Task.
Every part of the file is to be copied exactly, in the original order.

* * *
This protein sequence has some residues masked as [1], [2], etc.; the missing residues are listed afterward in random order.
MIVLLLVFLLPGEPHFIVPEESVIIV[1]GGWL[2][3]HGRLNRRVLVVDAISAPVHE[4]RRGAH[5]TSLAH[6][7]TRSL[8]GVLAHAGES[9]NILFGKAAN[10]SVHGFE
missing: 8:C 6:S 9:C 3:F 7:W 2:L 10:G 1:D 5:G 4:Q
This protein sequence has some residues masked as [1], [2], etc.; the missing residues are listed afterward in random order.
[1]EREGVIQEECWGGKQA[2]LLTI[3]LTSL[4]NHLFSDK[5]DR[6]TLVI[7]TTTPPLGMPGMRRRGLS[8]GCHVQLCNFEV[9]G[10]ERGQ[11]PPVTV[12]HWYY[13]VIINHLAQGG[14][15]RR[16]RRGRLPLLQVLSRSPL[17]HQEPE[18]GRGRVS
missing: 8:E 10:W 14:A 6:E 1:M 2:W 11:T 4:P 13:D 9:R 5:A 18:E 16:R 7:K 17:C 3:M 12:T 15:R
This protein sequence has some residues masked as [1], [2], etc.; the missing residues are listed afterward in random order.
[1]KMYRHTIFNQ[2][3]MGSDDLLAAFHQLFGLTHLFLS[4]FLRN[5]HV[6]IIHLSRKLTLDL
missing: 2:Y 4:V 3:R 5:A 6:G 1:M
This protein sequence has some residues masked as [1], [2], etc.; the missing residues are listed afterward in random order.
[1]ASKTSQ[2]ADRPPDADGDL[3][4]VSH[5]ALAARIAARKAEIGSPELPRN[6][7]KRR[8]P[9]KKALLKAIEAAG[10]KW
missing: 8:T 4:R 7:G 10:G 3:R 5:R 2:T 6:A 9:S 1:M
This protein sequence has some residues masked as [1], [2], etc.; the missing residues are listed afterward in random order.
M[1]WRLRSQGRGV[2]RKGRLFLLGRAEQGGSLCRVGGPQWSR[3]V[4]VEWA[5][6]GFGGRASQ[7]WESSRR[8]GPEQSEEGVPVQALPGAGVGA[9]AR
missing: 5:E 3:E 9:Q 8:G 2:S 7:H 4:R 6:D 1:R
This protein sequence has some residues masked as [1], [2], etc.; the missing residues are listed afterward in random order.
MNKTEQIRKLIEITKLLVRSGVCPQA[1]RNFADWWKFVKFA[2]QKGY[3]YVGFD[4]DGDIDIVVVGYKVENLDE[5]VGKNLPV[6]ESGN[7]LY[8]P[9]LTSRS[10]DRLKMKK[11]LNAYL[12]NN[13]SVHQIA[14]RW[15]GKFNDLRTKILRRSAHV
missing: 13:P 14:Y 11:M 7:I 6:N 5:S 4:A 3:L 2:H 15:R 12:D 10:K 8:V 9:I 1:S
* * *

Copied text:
This protein sequence has some residues masked as [1], [2], etc.; the missing residues are listed afterward in random order.
MIVLLLVFLLPGEPHFIVPEESVIIV[1]GGWL[2][3]HGRLNRRVLVVDAISAPVHE[4]RRGAH[5]TSLAH[6][7]TRSL[8]GVLAHAGES[9]NILFGKAAN[10]SVHGFE
missing: 8:C 6:S 9:C 3:F 7:W 2:L 10:G 1:D 5:G 4:Q
This protein sequence has some residues masked as [1], [2], etc.; the missing residues are listed afterward in random order.
[1]EREGVIQEECWGGKQA[2]LLTI[3]LTSL[4]NHLFSDK[5]DR[6]TLVI[7]TTTPPLGMPGMRRRGLS[8]GCHVQLCNFEV[9]G[10]ERGQ[11]PPVTV[12]HWYY[13]VIINHLAQGG[14][15]RR[16]RRGRLPLLQVLSRSPL[17]HQEPE[18]GRGRVS
missing: 8:E 10:W 14:A 6:E 1:M 2:W 11:T 4:P 13:D 9:R 5:A 18:E 16:R 7:K 17:C 3:M 12:T 15:R
This protein sequence has some residues masked as [1], [2], etc.; the missing residues are listed afterward in random order.
[1]KMYRHTIFNQ[2][3]MGSDDLLAAFHQLFGLTHLFLS[4]FLRN[5]HV[6]IIHLSRKLTLDL
missing: 2:Y 4:V 3:R 5:A 6:G 1:M
This protein sequence has some residues masked as [1], [2], etc.; the missing residues are listed afterward in random order.
[1]ASKTSQ[2]ADRPPDADGDL[3][4]VSH[5]ALAARIAARKAEIGSPELPRN[6][7]KRR[8]P[9]KKALLKAIEAAG[10]KW
missing: 8:T 4:R 7:G 10:G 3:R 5:R 2:T 6:A 9:S 1:M
This protein sequence has some residues masked as [1], [2], etc.; the missing residues are listed afterward in random order.
M[1]WRLRSQGRGV[2]RKGRLFLLGRAEQGGSLCRVGGPQWSR[3]V[4]VEWA[5][6]GFGGRASQ[7]WESSRR[8]GPEQSEEGVPVQALPGAGVGA[9]AR
missing: 5:E 3:E 9:Q 8:G 2:S 7:H 4:R 6:D 1:R
This protein sequence has some residues masked as [1], [2], etc.; the missing residues are listed afterward in random order.
MNKTEQIRKLIEITKLLVRSGVCPQA[1]RNFADWWKFVKFA[2]QKGY[3]YVGFD[4]DGDIDIVVVGYKVENLDE[5]VGKNLPV[6]ESGN[7]LY[8]P[9]LTSRS[10]DRLKMKK[11]LNAYL[12]NN[13]SVHQIA[14]RW[15]GKFNDLRTKILRRSAHV
missing: 13:P 14:Y 11:M 7:I 6:N 5:S 4:A 3:L 2:H 15:R 12:D 10:K 8:V 9:I 1:S